Sinking Pfizer – Allergan: Treasury’s Latest Round of International Tax Regulations

On April 4th, the Treasury Department issued a series of new rules aimed at restricting the tax benefits of so-called inversions, or mergers between U.S. and foreign corporations. Monday’s regulatory fusillade comes after two previous issuances (2014 and 2015) of “guidance” from the IRS seeking to limit the benefits of corporate inversions.[1] Unlike the previous two regulatory approaches to this issue, Monday’s release has already managed to sink the merger proposed between Pfizer and Allergan.

Broadly, the new rules approach the politically-charged topic of inversion in two ways. First, the Treasury Department issued “temporary regulations” that codify the guidance issued in 2014 and 2015 and take additional steps to make U.S. corporate expatriations more difficult.[2] Second, the Treasury Department has issued proposed rules that would place additional restrictions on debt transactions between domestic and international corporate affiliates.[3] The first approach continues Treasury’s efforts to capture more inversions within existing laws that restrict the tax benefits of inverted firms depending on their share of residual U.S. ownership, while the second approach seeks to limit earnings stripping, whereby U.S. subsidiaries of foreign corporations shift profits overseas through tax-preferred interest payments. The former approach has already suppressed pending inversion transactions, specifically that between Pfizer and Allergan, while the latter may diminish future tax savings for multinationals with U.S. subsidiaries.

The first prong of the Treasury’s April 4th efforts to address inversions would allow the IRS to disregard the stock, “attributable to certain prior inversions or acquisitions of U.S. companies,” of a foreign firm that is merging with a U.S company. In general, this new regulation would allow Treasury to ignore shares of a foreign firm acquired reflecting U.S. acquisitions over the last three years. This is important in determining how a newly merged or inverted firm is treated for tax purposes post-transaction. [4] This new standard appeared to be tailor-made for the Pfizer-Allergan merger. Allergan, the foreign acquirer in the now-abandoned transaction with Pfizer, had engaged in several previous acquisitions of U.S. firms in the past three years, which if disallowed, would shrink the size of the foreign parent below the ownership threshold necessary to enjoy the tax benefits of an inversion.[5] Pfizer apparently concluded that the regulation would have just such an effect.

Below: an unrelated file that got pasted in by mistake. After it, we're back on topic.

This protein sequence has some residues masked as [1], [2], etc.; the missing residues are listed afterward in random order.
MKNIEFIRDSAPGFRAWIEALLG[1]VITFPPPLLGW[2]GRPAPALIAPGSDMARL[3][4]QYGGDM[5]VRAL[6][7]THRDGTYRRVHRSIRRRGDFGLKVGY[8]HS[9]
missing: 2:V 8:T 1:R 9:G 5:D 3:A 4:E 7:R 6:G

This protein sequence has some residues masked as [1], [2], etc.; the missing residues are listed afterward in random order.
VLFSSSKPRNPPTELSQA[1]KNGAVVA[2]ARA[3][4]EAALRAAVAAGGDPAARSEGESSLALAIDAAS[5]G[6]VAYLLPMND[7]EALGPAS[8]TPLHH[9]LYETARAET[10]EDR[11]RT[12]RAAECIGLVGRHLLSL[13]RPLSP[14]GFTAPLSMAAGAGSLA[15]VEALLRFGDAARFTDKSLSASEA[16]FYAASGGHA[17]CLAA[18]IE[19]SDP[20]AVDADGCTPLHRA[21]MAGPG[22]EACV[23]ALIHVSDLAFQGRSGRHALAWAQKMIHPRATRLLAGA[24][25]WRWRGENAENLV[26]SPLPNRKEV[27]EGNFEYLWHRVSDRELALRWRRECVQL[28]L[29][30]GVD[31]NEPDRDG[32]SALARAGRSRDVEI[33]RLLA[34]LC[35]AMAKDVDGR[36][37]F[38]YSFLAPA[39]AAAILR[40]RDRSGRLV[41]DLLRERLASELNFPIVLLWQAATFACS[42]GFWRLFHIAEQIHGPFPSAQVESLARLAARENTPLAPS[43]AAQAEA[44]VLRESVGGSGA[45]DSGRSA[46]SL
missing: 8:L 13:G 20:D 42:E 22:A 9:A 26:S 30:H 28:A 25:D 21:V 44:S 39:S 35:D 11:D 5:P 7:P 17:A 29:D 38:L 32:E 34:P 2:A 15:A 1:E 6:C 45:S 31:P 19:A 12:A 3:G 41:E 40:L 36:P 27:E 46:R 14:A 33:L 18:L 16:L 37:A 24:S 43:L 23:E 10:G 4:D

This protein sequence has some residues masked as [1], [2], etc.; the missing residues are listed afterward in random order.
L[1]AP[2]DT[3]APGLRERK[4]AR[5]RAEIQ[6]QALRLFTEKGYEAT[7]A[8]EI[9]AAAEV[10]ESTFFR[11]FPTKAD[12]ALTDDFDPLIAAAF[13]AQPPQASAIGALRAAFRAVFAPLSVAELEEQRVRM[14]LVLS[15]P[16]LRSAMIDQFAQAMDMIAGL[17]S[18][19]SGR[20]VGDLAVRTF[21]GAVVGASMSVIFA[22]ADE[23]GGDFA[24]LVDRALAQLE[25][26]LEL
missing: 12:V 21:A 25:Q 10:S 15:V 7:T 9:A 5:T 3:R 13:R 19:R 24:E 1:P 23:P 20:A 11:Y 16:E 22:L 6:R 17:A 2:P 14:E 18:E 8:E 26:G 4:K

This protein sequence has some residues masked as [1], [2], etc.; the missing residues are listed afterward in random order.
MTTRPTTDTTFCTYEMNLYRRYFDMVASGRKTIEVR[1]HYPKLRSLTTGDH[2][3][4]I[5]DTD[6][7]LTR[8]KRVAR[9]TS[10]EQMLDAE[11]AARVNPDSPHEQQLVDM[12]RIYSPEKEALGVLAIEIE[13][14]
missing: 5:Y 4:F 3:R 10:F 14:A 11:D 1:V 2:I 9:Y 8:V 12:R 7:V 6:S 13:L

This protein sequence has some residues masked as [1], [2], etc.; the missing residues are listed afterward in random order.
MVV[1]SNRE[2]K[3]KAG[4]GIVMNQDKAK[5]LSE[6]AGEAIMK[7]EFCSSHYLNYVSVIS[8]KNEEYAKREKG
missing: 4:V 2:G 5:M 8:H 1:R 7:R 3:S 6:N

In addition to the new regulations restricting inversion transactions, Monday’s regulations codify previous Treasury guidance in this area.[6] It is also important to note that previous efforts in this area have been issued as “guidance,” which while lacking force of law or a formal rule is generally not ignored by regulated entities, and Treasury promised to follow-up these guidance notifications with rulemaking. Monday’s regulations limiting inversions were issued as “temporary regulations,” which take effect as soon as they are published in the federal register.[7] Accordingly, the strictures set forth by the Treasury Department are already in effect.

In addition to temporary regulations relating to inversions, the Treasury Department also issued proposed rules aimed at limiting earnings stripping from U.S. subsidiaries. The Treasury proposed three new avenues of limiting the use of tax-preferred debt by 1.) allowing the Commission of the IRS to classify some transactions between corporate entities (such as a U.S. subsidiary and a foreign partner) as being compromised of both debt and equity rather than entirely as a tax-preferred debt, 2.) requiring firms to prepare and maintain new documentation establishing a debt instrument as indebtedness for federal tax purposes,[8] and 3.) treating as stock debt instruments used as distributions and similar transactions.[9]